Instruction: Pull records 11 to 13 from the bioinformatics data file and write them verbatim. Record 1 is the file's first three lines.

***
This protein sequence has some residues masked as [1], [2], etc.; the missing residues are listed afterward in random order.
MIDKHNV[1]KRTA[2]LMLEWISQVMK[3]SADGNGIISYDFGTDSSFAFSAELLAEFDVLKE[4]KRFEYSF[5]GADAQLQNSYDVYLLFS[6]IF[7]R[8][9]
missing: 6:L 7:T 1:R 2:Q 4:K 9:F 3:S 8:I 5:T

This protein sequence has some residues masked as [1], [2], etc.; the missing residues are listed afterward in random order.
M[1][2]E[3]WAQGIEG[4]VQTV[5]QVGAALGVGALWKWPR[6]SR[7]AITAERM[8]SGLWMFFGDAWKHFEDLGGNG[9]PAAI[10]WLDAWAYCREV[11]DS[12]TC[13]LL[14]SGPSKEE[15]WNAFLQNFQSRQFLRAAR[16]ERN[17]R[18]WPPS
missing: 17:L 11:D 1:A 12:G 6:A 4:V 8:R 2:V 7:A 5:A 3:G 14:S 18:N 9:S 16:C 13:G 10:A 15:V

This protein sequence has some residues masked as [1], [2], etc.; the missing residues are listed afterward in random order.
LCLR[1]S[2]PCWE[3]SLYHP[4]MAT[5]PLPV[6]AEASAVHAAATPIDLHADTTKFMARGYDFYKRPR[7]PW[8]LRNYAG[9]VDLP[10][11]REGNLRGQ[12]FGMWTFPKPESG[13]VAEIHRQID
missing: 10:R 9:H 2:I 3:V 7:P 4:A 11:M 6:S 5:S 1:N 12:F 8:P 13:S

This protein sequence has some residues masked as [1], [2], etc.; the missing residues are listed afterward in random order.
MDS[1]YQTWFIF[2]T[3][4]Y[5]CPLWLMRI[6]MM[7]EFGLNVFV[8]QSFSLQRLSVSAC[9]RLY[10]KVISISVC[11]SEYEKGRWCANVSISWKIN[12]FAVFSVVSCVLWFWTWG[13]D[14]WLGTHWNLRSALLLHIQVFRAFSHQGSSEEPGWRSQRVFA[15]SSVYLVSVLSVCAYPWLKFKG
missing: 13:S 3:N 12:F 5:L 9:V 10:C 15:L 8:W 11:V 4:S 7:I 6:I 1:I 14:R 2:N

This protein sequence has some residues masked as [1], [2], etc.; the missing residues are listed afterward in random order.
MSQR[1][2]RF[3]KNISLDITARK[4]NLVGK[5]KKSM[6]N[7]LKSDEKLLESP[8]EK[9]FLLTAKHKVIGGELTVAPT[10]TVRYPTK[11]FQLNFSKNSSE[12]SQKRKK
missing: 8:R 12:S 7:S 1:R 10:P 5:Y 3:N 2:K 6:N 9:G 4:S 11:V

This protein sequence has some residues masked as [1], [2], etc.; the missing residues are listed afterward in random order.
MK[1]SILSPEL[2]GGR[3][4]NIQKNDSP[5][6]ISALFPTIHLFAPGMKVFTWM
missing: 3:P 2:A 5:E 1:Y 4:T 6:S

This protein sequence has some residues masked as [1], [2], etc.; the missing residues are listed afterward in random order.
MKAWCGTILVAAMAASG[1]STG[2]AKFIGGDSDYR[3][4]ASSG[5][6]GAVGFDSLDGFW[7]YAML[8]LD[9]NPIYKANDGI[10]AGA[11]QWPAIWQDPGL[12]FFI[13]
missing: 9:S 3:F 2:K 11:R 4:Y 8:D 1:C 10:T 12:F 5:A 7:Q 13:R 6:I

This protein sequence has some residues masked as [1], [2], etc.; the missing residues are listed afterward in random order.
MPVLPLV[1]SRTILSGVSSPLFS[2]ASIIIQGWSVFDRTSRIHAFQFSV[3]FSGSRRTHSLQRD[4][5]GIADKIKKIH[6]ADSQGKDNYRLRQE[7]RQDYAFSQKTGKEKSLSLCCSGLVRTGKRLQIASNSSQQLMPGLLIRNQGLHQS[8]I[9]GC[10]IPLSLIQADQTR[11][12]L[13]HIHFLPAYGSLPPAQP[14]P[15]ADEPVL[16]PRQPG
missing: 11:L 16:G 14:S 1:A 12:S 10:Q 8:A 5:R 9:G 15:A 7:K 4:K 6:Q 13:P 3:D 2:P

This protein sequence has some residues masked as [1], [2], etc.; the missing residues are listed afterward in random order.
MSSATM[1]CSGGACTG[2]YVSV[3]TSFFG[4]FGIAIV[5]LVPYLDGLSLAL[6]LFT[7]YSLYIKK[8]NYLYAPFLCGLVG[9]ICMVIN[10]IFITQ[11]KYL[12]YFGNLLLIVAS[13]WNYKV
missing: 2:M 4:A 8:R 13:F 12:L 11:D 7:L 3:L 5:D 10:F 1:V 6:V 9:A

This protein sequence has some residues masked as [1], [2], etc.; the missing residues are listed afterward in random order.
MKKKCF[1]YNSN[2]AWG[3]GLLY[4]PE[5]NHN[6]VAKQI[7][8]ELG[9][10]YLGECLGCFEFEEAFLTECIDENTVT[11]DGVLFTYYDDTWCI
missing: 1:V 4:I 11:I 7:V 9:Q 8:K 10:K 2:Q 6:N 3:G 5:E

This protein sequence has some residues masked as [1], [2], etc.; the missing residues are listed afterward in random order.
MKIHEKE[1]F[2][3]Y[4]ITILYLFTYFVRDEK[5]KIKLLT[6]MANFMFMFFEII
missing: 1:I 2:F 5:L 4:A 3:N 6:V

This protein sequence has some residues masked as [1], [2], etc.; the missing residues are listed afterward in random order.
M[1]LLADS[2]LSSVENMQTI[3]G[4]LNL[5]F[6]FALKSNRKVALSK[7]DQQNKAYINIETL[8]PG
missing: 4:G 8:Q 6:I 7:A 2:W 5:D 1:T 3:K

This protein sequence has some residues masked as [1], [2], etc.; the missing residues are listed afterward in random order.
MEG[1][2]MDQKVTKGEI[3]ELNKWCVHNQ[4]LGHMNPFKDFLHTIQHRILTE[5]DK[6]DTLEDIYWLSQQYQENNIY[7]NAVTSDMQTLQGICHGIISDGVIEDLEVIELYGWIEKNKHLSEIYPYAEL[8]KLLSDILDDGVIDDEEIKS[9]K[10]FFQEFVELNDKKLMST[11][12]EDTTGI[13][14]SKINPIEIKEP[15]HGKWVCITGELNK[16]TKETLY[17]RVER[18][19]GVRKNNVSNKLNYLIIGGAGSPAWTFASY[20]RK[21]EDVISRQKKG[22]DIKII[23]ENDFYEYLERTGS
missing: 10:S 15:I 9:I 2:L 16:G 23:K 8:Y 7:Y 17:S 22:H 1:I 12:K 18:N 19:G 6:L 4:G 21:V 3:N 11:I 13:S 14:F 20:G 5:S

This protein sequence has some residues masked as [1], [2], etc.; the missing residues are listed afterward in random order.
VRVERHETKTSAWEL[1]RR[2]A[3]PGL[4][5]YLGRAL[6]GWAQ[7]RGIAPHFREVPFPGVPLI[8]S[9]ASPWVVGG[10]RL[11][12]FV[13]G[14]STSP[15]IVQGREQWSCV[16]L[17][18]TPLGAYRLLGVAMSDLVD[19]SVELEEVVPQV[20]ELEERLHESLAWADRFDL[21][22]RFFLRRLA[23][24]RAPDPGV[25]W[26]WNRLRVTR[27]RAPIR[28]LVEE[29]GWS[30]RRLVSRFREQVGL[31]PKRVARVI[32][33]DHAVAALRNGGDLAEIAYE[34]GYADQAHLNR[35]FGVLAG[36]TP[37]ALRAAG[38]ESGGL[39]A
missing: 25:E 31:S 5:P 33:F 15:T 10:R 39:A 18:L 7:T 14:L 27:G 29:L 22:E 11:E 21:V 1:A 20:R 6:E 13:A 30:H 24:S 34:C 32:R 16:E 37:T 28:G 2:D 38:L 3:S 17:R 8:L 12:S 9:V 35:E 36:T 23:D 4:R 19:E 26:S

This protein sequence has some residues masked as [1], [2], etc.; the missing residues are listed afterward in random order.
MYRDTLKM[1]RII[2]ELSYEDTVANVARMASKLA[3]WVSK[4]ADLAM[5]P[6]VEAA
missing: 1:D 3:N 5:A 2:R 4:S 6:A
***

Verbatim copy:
This protein sequence has some residues masked as [1], [2], etc.; the missing residues are listed afterward in random order.
MKIHEKE[1]F[2][3]Y[4]ITILYLFTYFVRDEK[5]KIKLLT[6]MANFMFMFFEII
missing: 1:I 2:F 5:L 4:A 3:N 6:V

This protein sequence has some residues masked as [1], [2], etc.; the missing residues are listed afterward in random order.
M[1]LLADS[2]LSSVENMQTI[3]G[4]LNL[5]F[6]FALKSNRKVALSK[7]DQQNKAYINIETL[8]PG
missing: 4:G 8:Q 6:I 7:A 2:W 5:D 1:T 3:K

This protein sequence has some residues masked as [1], [2], etc.; the missing residues are listed afterward in random order.
MEG[1][2]MDQKVTKGEI[3]ELNKWCVHNQ[4]LGHMNPFKDFLHTIQHRILTE[5]DK[6]DTLEDIYWLSQQYQENNIY[7]NAVTSDMQTLQGICHGIISDGVIEDLEVIELYGWIEKNKHLSEIYPYAEL[8]KLLSDILDDGVIDDEEIKS[9]K[10]FFQEFVELNDKKLMST[11][12]EDTTGI[13][14]SKINPIEIKEP[15]HGKWVCITGELNK[16]TKETLY[17]RVER[18][19]GVRKNNVSNKLNYLIIGGAGSPAWTFASY[20]RK[21]EDVISRQKKG[22]DIKII[23]ENDFYEYLERTGS
missing: 10:S 15:I 9:I 2:L 16:G 23:K 8:Y 7:Y 17:S 22:H 1:I 12:K 18:N 19:G 6:L 4:G 21:V 3:N 11:I 13:S 14:F 20:G 5:S